nothing ever makes it enjoyable. I slogged up and down the mud
hills, slithered in and out of the trees, and basically had a
miserable time trying to find my way to Forenti's property without
......Obviously I was looking
for the most out-of-the-way route possible. The going was hellish
until I stumbled on a thin shallow that bottomed out and circled
the more treacherous terrain. I'd almost missed it due to a well-placed
length of camouflage netting. Interestingly enough, it turned
out my playmate and his family were still in the marijuana farming
business. They'd planted the shallow because, as best I could
tell, once they'd netted it over, it was impossible to see what
was growing in it unless you were standing directly in it.
......It made me laugh. I'd figured
from his rap sheet that he was probably still involved in something
shady, no matter how clean an appearance he'd been keeping up.
Finding a half acre of ganja on his property was no surprise.
Stopping to take a good sniff told me it was fairly low grade
weed. Then again, considering what a class act the Forenti clan
seemed to be, that wasn't much of a surprise either.
......I videoed the whole set-up,
figuring evidence of any kind of wrong-doing couldn't hurt. But
I kept my guard up, even after I found my way out of the crop
line and back into the forest, because the height and extreme
dryness of the crop told me the harvesting could begin at any
......Later, by the time I finally
traced the best route in, it was pretty much time to turn around
and head back out. I spent more of that night scraping off mud
and trying not to scratch bug bites than I care to remember.
Being able to snicker at Forenti's low grade grass took some
of the sting out of things.
......Sunday I simply repeated
my Saturday itinerary without the mistakes. Getting an earlier
start, I ate a larger breakfast faster, headed straight for the
fisherman's parking lot, doused myself in insect repellant, grabbed
the same supplies--including the untouched Slim Jims--and then
dodged straight back to the trail I'd marked the day before.
A lot less heat and humidity and far more cloud cover made for
a much better day.
......I was moving along the
boundary of Forenti's property by ten o'clock which had me feeling
pretty smart--a feeling not destined to last long. I found what
looked like a good scout hole--twenty feet of cliff wall to my
back, thick ground scrub for camouflage, and a clear shot of
the target's house and a good bit of his grounds. Unpacking the
camcorder again, I checked the range and then sat back to wait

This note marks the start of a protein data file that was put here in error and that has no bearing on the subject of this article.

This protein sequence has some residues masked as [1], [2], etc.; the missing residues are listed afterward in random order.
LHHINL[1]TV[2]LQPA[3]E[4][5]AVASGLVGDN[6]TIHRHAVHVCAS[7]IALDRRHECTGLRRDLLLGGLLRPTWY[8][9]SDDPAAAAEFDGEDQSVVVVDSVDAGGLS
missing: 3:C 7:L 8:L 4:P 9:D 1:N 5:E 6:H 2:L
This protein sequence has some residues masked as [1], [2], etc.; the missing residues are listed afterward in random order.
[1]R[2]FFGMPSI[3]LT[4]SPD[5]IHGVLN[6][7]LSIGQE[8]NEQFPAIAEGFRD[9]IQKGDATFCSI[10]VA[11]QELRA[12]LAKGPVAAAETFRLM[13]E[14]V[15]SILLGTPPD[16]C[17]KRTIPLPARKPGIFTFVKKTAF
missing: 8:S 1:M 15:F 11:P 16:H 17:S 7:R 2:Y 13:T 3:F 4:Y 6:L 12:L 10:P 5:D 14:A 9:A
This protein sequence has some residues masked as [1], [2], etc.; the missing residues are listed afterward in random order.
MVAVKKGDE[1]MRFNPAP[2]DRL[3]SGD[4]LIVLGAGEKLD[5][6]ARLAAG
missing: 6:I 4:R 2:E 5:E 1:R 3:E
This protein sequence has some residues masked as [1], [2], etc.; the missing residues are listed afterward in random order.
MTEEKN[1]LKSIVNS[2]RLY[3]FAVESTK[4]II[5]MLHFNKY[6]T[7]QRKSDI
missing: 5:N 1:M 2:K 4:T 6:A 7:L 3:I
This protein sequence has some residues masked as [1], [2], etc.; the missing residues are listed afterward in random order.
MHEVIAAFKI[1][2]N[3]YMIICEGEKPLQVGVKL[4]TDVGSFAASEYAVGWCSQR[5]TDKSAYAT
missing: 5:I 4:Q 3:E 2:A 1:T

for my target.
......He came into sight with
two other men after about forty-five minutes. I took some tape
of him standing around having a cigarette just to get warmed
up. Ogden had said that anytime Forenti had been seen off his
property he was the soul of pitifully slow movement--his every
public action a thing of agony. I figured if nothing else the
animated way he and his pals did even the simplest things might
make good viewing for the new jury.
......Then came the moment I'd
been waiting for, but couldn't believe had fallen into my lap
so quickly. Slapping his pals on the back he moved them over
toward an old Dodge flatbed parked next to his house. Before
I knew it, the three of them were jacking up the front end and
stripping off its tires. Forenti was changing the brake pads
on his truck just for me.
......Within an hour, I had tape
of him pumping a hand jack, wrenching off lug nuts, carrying
truck tires and moving around underneath the truck on his back.
The trio even obliged me by have a water fight with the hose,
slipping in the wet grass and knocking each other around like
......When they stopped for their
fifth cigarette break, I decided it was time to pack up. I figured
I could always come back if Ogden needed more, but I didn't like
pushing my luck anymore than I already had. Besides, I'd left
my cigarettes and lighter in the van so I wouldn't be tempted
to give myself away with a smoke trail. To be honest I was getting
tired of watching them have all the fun. I'd just finished packing
the camcorder away when all the good luck I'd been patting myself
on the back over finally ran out.
......"And who might you
......The voice came from above
me, down from atop the cliff I'd been using to shield my back.
Looking up, I saw a face I recognized from Ogden's files as one
of Forenti's brothers--Thomas, I thought. Whether I had his name
right or not, I knew the name of what he had in his hands. It
was an M16 fitted with what looked like a twenty round magazine.
From the way little Tommy was pointing it, I had a feeling he
wasn't about to believe anything I had to say.
......How? my mind demanded.
Unarmed, except for Carmine's Woolworth's special, caught in
the crosshairs by an opponent with the high ground. How had he